Hey everyone. Sorry this post has taken so long, but I’m really glad I took time to reflect on these competitions and how drastically they differed. I think it has significantly helped me grow as a competitor.
My Olympic trial for sport pistol was in April. I had trained diligently for months leading up to the trails, and I was beyond excited. I was seeing scores in training that were at an all-time high, and truly believe these trials would be a shining moment for me. Even if I didn’t make it, I knew I would do very well, and I would be able to leave the competition happy. I got to the competition, and only minutes after the first training session, lost my cool. I began to doubt every aspect of my shooting; did I really train enough, my ammo is going to fail again, I can’t calm down, am I really good enough, what are people going to say? It was horrible. It’s hard to even write this paragraph without feeling the doubt. I was in a really bad place, and it showed in my shooting. I shot scores nearly 20 points below my average scores. I was only barely able to recover myself on my last day of precision, and even then, the scores were rough to say the least. I finished 6th. Disappointed and heartbroken, I gathered my things and went home.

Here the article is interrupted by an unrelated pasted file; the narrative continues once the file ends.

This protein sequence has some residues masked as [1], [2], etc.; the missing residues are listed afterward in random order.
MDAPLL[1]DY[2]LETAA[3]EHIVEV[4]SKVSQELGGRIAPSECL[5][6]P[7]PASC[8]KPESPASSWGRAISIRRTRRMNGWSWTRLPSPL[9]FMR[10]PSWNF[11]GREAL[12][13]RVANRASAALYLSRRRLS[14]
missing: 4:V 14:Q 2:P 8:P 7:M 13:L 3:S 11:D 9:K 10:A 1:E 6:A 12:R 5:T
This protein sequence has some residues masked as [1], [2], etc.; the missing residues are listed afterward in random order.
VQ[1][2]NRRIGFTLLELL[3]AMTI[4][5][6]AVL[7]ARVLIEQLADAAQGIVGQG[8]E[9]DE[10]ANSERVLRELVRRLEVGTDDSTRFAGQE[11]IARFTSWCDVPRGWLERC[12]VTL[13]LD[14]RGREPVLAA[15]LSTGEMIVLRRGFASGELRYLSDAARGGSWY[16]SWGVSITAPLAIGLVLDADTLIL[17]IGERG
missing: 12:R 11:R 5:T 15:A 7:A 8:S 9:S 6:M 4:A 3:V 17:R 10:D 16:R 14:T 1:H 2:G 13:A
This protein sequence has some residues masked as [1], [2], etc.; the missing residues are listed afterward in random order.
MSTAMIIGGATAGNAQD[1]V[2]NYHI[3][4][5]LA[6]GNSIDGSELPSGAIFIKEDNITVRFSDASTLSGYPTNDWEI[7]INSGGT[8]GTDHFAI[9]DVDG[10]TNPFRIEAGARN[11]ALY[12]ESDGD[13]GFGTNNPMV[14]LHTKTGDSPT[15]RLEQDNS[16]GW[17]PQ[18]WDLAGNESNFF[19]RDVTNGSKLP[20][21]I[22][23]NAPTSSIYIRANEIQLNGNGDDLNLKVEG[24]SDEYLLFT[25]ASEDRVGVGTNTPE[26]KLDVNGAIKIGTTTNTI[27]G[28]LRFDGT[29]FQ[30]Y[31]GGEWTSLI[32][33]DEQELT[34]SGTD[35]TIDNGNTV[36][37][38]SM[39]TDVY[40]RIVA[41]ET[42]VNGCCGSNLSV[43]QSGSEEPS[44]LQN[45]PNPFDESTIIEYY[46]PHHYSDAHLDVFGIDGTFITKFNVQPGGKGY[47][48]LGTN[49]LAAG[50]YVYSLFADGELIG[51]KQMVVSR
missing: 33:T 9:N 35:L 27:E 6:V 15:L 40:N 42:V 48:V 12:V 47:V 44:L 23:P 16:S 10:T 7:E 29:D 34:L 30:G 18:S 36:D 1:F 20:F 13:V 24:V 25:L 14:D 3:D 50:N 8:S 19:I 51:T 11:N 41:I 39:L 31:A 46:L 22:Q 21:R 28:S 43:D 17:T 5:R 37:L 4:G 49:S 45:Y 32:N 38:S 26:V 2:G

Just before Air Pistol Olympic Trials in June, I began reading Raymond Prior’s book, Bullseye Mind. One of the first chapters in the book talks about attitude. It talks about the difference between wanting to shoot to win and wanting to shoot to be better at the sport. It was what was missing in my mindset. Why did I love shooting so much? Because it challenged me. It encouraged me to do better and work for every point. Sure, winning is fun, but not every match is going to be a win, or a personal best, or even go well, but as long as I’m striving to improve, I will continue to get better and continue to truly enjoy my sport. My mom told me, “When you stop enjoying shooting, that’s when you’re done with shooting. There is no point in pursuing something you don’t enjoy.” I really do enjoy shooting. I love the feeling of pushing myself to do better and better each day. I love working so hard even if it’s for a single point improvement. I love shooting so much, I even love just seeing my guns or my case and thinking about shooting and with this re-kindled positive attitude, I prepared for my Air Olympic Trials.
Trials came, and I did great. I came in second, but I don’t care. I am so pleased with my performance, that I cannot be disappointed. I flew home that weekend, and was so much happier with everything really. I felt like I won, and I think that showed, because, even though I had come in second and was not going to Rio, people still congratulated me, had amazing words of encouragement toward the future, and even did stories and articles about me. I came in second, but it was just as good as winning with the right attitude.
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A few books I also want to mention and give credit to for helping me through my trials are Lanny Bassham’s With Winning in Mind and focused by Noelle Pikus-Pace. I will write a post later talking about a few key points I enjoyed from each book later.